First base: Carlos Gonzalez ripped a trio of home runs against the Astros in Coors Field. There’s no snark or punchline, just simple facts: The dude can rake, Coors is where he plays and the Astros aren’t the joke that people made them out to be in March.
So on a basic level, it looks like CarGo’s back on track to be that MVP candidate he looked like in 2010, when he won a batting title while cranking out 351 total bases (just two less than Matt Kemp had last year). But one odd or interesting thing about CarGo’s splits is that he’s generating longer at-bats but also swinging and missing a little more often. His unintentional walk rate -- the walks he draws himself, as opposed to the freebies he’s handed intentionally -- has slowly inched up year over year as a regular, going from 5.1 percent in 2010 to 7.5 percent in 2011 to 8.5 percent. Predictably enough, his at-bats are averaging more pitches, finally topping the league average this year (3.86 pitches per PA before Wednesday night).
Yet his rate of swinging strikes has also moved up, from a career average of 20 percent of his strikes to 23 percent. What’s that supposed to mean? The interesting thing there is that CarGo’s a fastball hitter, and a guy who offers -- and misses -- on off-speed stuff fairly often. But longer at-bats generally mean more hitter’s counts, and CarGo’s getting into hitter’s counts a little more often (40 percent of the time, versus 36 percent in 2011), and doing more damage in those counts, slugging .746 against .605 last year.
Having fun with numbers aside, what does it mean? I’d take these as symptoms of a still-young hitter coming into his own. CarGo’s just 26 years old, after all. And did I mention the dude can rake?
Second base: The Mariners scored 21 runs. No, wait, that’s not a punchline either, and it was off the Texas Rangers, the best team in the league. Every starter in Seattle’s lineup had a hit, so nobody was left out of the party. Third baseman Kyle Seager had four hits, and he didn’t even come close to having the best day at the office: Justin Smoak ripped a pair of bombs and a double while boosting his RBI season tally from 21 to 27, while Jesus Montero scored and plated four runs and hit a bomb of his own.
All sorts of stupid stuff comes out of this on the pitching side, like Hisashi Iwakuma being awarded a save for pitching the last three innings. Rule 10.20 says you award a save for a three-inning relief appearance for pitching “effectively,” but maybe his three runs allowed in three frames for the Mariners looked so effective compared to Yoshinori Tateyama’s night (two outs, eight runs allowed) that the official scorer was feeling especially generous to see this bloodbath brought to a merciful conclusion. At least Rangers starter Derek Holland can take some solace from the notion that he could only lose this game once.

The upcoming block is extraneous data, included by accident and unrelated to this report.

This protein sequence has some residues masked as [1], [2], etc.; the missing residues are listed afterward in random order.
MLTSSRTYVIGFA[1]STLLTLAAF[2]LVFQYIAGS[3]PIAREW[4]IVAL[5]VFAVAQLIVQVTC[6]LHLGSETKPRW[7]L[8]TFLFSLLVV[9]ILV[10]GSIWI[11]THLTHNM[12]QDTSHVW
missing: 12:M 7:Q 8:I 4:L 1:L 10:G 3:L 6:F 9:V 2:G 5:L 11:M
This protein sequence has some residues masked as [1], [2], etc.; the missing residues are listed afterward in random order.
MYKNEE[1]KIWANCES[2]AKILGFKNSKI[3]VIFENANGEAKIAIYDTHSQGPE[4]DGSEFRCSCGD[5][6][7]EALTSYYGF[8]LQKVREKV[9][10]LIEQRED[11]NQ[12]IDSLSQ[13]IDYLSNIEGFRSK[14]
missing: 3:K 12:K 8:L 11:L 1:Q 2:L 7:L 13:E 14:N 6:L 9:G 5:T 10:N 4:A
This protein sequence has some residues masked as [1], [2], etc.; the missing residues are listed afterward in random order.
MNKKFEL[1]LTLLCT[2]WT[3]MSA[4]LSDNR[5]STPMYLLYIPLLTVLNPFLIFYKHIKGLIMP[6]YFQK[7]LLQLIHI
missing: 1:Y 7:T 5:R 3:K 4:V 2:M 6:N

But the notion of losing or winning this game just once is where the numbers get really silly. The Mariners were scoring just 3.79 runs per game beforehand, and can now point to this one ballgame representing almost 10 percent of their season runs scored tally, almost a third of the way through their season. How silly is that? Well, considering that the Mariners were already seen as doing three games worse than their expected record before this game -- using the Bill James-inspired Pythagenpat projection of team records per their runs scored and allowed, the Mariners were “supposed” to be 25-27 through their first 52, and now, after their big win, they’re supposed to be 27-26, or four games better than their actual 23-30. So by scoring 21 runs in one game, they now look like they’ve been even more “unlucky,” which is ridiculous, but that’s how these things work out.
Third base: Carlos Quentin’s making up for lost time at the plate. In his first three games back from the DL, the new Padre is 7-for-12 with three doubles and three homers, including Wednesday’s two-homer game against the Cubs. If the deadline market in the new two wild-card setup is likely to feature more buyers than sellers, you can bet that a franchise as out of it as the Padres franchise will be able to convert the free agent to be for top talent in July, especially if Quentin keeps thumping like this.
Home plate: The tweet of the night goes to well-monikered @SessileFielder, who noted of the new Brewers backup backstop, Martin Maldonado…
Can we nickname Martin Maldonado "Michelangelo"? He looks like a Ninja Turtle.
— Eric Johnson (@SessileFielder) May 31, 2012
PHOTO OF THE DAY